Pacific Week of Agriculture in Review Part 1 – Partnerships for Sustainable Development

The second Pacific Week of Agriculture (PWA) explored how dynamic partnerships can help to address some of the major challenges facing the agri-food sector in small island states in the region. Held in Apia, Samoa from September 30 to October 4, the theme of PWA 2019 was Enhanced partnerships for sustainable agriculture and forestry systems in the Pacific. The event followed the inaugural Pacific Week of Agriculture held in Vanuatu in October 2017.

“We are very pleased to see that the Pacific Week of Agriculture is becoming an important regional forum, since we had promoted the concept of a major unified event for agriculture stakeholders for a long time, and were instrumental in developing it, in partnership with the Food and Agriculture Organization of the United Nations and the Pacific Community,” said CTA Director Michael Hailu, who opened the CTA Innov4AgPacific workshop on 30 September.

“CTA is strongly committed to the sustainable development of the Pacific agri-food system,” he added. “Increasing the supply of and access to affordable locally produced nutritious food is of paramount importance in combatting non-communicable diseases and micronutrient deficiency in the region.”

Michael Hailu, Director, CTA

Echoing the theme of working together, the Innov4AgPacific project – which seeks to increase rural people’s access to nutritious and healthy food by promoting local food crops and fisheries value chains in seven Pacific countries –had a strong presence at the PWA.

Now in its fourth and final year, the project is led by CTA and co-funded by the International Fund for Agricultural Development (IFAD), and implemented in partnership with the Pacific Islands Private Sector Organisation. The focus across the board of project activities is promoting cross-sectoral and multi-stakeholder engagement to help develop and upgrade value chains for improved nutrition and incomes.

The regional cross learning and integrated business plan write shop was the first of a rich programme of side events planned by the Innov4AgPacific project during the PWA. The workshop has been designed to promote partnerships and joint learning across the various interventions, organisations and countries involved in the project. During the week, participants continued documenting their experiences in developing value chains for nutritious local products, and write business plans to attract funding aimed at upscaling the most successful initiatives.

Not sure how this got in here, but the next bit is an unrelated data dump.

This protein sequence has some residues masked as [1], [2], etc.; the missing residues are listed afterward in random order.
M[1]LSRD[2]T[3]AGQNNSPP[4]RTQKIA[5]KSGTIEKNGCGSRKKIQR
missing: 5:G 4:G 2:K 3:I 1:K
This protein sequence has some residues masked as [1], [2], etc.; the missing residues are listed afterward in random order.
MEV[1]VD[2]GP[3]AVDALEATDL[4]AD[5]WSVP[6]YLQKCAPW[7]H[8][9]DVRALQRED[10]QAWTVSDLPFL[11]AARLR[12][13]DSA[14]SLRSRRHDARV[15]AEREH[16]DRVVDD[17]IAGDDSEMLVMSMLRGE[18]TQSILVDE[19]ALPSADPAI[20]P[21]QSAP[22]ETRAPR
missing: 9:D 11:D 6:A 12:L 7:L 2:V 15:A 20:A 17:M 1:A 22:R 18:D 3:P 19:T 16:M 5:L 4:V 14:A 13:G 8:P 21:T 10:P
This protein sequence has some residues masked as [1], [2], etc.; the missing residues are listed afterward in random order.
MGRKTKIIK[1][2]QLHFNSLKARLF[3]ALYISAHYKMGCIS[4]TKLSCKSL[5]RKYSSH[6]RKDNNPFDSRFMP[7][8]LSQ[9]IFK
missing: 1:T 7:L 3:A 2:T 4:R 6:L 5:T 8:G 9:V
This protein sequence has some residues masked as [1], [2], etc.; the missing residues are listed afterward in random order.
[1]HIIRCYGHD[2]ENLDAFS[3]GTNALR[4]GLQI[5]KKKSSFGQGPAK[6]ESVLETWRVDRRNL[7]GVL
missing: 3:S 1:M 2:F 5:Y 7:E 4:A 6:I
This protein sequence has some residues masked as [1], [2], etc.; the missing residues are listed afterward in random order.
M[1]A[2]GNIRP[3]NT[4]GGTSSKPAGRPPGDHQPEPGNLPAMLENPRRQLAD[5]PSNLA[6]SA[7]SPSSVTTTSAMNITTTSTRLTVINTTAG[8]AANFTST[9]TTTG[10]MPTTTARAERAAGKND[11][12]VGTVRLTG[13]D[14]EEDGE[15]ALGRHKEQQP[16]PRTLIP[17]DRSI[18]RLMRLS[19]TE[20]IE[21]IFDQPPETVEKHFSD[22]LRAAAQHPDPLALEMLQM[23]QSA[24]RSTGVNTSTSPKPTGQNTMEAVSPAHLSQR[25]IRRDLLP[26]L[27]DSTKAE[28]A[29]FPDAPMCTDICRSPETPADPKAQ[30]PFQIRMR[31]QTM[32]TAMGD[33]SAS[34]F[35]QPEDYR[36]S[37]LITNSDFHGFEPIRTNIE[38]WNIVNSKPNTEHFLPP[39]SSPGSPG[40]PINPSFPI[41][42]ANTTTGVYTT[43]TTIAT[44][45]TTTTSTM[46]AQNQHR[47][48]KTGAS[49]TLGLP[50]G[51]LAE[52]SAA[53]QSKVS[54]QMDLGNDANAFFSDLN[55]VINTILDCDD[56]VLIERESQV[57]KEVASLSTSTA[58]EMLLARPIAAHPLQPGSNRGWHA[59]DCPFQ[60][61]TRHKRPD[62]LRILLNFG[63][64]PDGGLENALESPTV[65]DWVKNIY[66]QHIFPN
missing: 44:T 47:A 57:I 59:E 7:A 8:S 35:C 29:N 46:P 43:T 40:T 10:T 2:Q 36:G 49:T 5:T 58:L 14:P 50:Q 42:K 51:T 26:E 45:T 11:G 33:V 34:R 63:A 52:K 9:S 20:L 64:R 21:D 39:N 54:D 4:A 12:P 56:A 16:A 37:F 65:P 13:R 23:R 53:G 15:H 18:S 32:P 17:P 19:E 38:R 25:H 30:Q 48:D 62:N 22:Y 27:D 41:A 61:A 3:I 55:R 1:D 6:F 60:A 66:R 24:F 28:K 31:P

The ‘democracy wall’ tool has been used througout the week’s workshops to capture successes, challenges, lessons learnt and actions for sustainability.

“This week was an opportunity to learn what we have done, what we have achieved, and where we want to go together,” said Judith Francis, Senior Programme Coordinator of Science and Technology Policy at CTA and leader of the Innov4AgPacific project, which targets Fiji, Kiribati, Marshall Islands, Samoa, Solomon Islands, Tonga and Vanuatu.

Pacific island states share a number of challenges that make them uniquely vulnerable to food insecurity and poor nutrition. These include limited land, fragile natural environments, high vulnerability to climate change and a strong dependence on food imports, which is fueling a range of diet related health problems. A rapid rise in overweight, obesity and associated non-communicable diseases (NCDs) in the Pacific over the past three decades has had a devastating effect on public health. Pacific countries now account for the top seven most obese countries in the world, and for seven out of ten countries with the world’s highest prevalence of diabetes.

However, a key finding from the project is that NCDs are both preventable and reversible if concerted and targeted efforts are made to improve nutrition, particularly by developing value chains based on nutritious Pacific foods – a strategy that can also help to drive the economy. Organising Pacific farmers is key to value chain development, and transforming Pacific agri-food systems can play a critical role in empowering women and youth, project research has shown. Strong partnerships between the public and private sectors, together with producers, can be powerful catalysts for improved nutrition and incomes.

Assessing progress, impacts and lessons learned during project implementation was a major focus during the PWA in Samoa. Among initiatives being reviewed are:
• Capacity building for organisations and individuals
• Promoting innovation in Pacific small and medium enterprises
• Scaling up community nutrition
• Scaling up information and communications technologies for agriculture (ICT4Ag) innovations.

“One thing we have learned is that no single individual or organisation can do it alone,” said Judith Francis. “We have adopted a multi-sectoral approach, and now we want to take it to the next level. We were at the PWA to see how we can scale it up. Together we can go much further.”

A snapshot of participants activeley discussing during roundtables.

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